Since the February 9, 2018, deadline for applying for Canada Summer Jobs funding, numerous charities have been told, in writing, that they will not receive funding unless they check off the “I attest” box on the application, to confirm their support for legal abortion as a Charter right.

“It seems,” stated Mustard Seed CEO Wile, “like the government is saying, ‘The issue of where you stand on abortion is more important than the work you do and the people you serve,’ and that’s really sad. At the core of who we are, we’re really against fear and hate, and unfortunately, the government is taking a position that instead of decelerating division, it’s accelerating it.”

Losing several thousand dollars of government funding is nothing compared to losing your head. But the underlying issue of government-compelled speech should not be dismissed lightly.

Pro-choicers should be just as worried about this policy as pro-lifers.

Even if a charity shared Trudeau’s opinions about abortion, it would still violate freedom of expression to be compelled to state one’s belief about abortion, as a condition for accessing a government program that one is otherwise entitled to access.

How is this Canada Summer Jobs attestation different from requiring seniors to agree with Trudeau’s beliefs in order to receive their pension cheques?  If some seniors spend their days doing volunteer work for pro-life groups, should their pension benefits be cut off, for disagreeing with the Prime Minister?

If Trudeau can get away with this, what stops a future Prime Minister from compelling Canadians to express support for his – or her – beliefs, as a condition of accessing a government program or benefit?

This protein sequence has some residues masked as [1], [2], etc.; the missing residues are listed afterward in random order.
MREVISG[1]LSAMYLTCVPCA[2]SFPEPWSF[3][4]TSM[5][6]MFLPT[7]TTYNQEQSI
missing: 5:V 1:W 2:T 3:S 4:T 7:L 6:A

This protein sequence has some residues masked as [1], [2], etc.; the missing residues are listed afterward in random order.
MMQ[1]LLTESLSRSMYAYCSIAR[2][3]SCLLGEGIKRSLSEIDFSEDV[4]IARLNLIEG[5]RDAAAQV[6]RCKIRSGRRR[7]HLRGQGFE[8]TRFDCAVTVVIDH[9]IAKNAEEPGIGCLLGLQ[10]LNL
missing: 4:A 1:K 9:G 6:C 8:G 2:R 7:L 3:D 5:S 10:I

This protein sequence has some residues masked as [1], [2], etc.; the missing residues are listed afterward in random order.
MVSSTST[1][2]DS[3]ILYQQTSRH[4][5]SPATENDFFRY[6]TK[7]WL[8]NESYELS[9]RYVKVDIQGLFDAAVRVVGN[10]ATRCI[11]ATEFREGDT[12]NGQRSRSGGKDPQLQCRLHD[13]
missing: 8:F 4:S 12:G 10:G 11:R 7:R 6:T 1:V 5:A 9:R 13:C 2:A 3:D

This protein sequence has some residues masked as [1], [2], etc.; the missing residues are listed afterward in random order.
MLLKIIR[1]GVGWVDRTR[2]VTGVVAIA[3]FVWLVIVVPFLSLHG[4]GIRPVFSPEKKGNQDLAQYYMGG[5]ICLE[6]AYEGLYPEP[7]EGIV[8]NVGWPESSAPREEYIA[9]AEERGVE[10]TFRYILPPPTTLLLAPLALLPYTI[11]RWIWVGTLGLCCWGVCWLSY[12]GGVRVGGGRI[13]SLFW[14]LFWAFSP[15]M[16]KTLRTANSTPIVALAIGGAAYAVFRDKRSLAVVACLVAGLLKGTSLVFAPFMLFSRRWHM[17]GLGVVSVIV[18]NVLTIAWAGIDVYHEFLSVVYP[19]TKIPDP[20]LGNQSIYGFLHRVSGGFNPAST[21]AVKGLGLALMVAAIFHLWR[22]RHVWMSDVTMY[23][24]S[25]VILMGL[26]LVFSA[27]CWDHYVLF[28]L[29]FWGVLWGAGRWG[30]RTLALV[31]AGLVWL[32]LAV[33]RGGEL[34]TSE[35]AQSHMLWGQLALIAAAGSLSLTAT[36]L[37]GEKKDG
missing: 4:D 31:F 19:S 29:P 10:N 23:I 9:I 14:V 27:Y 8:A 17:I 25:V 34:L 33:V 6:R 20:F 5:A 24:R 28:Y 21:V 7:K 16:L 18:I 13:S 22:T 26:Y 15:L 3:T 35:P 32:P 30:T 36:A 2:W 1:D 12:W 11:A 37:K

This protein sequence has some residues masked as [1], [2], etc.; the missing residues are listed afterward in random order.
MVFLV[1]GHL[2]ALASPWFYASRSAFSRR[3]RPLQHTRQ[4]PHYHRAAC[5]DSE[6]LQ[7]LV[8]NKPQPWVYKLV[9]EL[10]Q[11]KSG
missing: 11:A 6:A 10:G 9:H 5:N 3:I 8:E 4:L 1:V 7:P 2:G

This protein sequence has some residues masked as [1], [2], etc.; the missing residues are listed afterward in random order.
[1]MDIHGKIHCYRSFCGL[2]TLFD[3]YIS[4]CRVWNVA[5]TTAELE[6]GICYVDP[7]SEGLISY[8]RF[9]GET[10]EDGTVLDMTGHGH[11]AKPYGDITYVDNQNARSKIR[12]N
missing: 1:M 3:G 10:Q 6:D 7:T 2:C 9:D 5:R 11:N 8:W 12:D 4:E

5 Comments

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  1. I am trying to figure out their end game. Why do they insist on treating all Canadians differently? Why does race, income, gender, region, sexual orientation, sexual preference, immigrant/non-immigrant matter to these fools so much? It is causing huge amounts of resentment and anger. Is their end game to split Canada into fragmented pieces, just like Pierre?

  2. Maybe the fact that I’m an eternal optimist leads me to think that by the end of next summer even Sophie won’t vote for this abortion of a prime mistake?

John Carpay

John Carpay was born in the Netherlands, and grew up in British Columbia. He earned his B.A. in Political Science at Laval University in Quebec City, and his LL.B. from the University of Calgary. Fluent in English, French, and Dutch, John served the Canadian Taxpayers Federation as Alberta Director from 2001 to 2005, advocating for lower taxes, less waste, and accountable government. Called to the Bar in 1999, he has been an advocate for freedom and the rule of law in constitutional cases across Canada. As the founder and president of the Justice Centre for Constitutional Freedoms, John has devoted his legal career to defending constitutional freedoms through litigation and education. He considers it a privilege to advocate for courageous and principled clients who take great risks – and make tremendous personal sacrifices – by resisting the unjust demands of intolerant government authorities. In 2010, John received the Pyramid Award for Ideas and Public Policy in recognition of his work in constitutional advocacy, and his success in building up and managing a non-profit organization to defend citizens’ freedoms. He serves on the Board of Advisors of iJustice, an initiative of the Centre for Civil Society, India.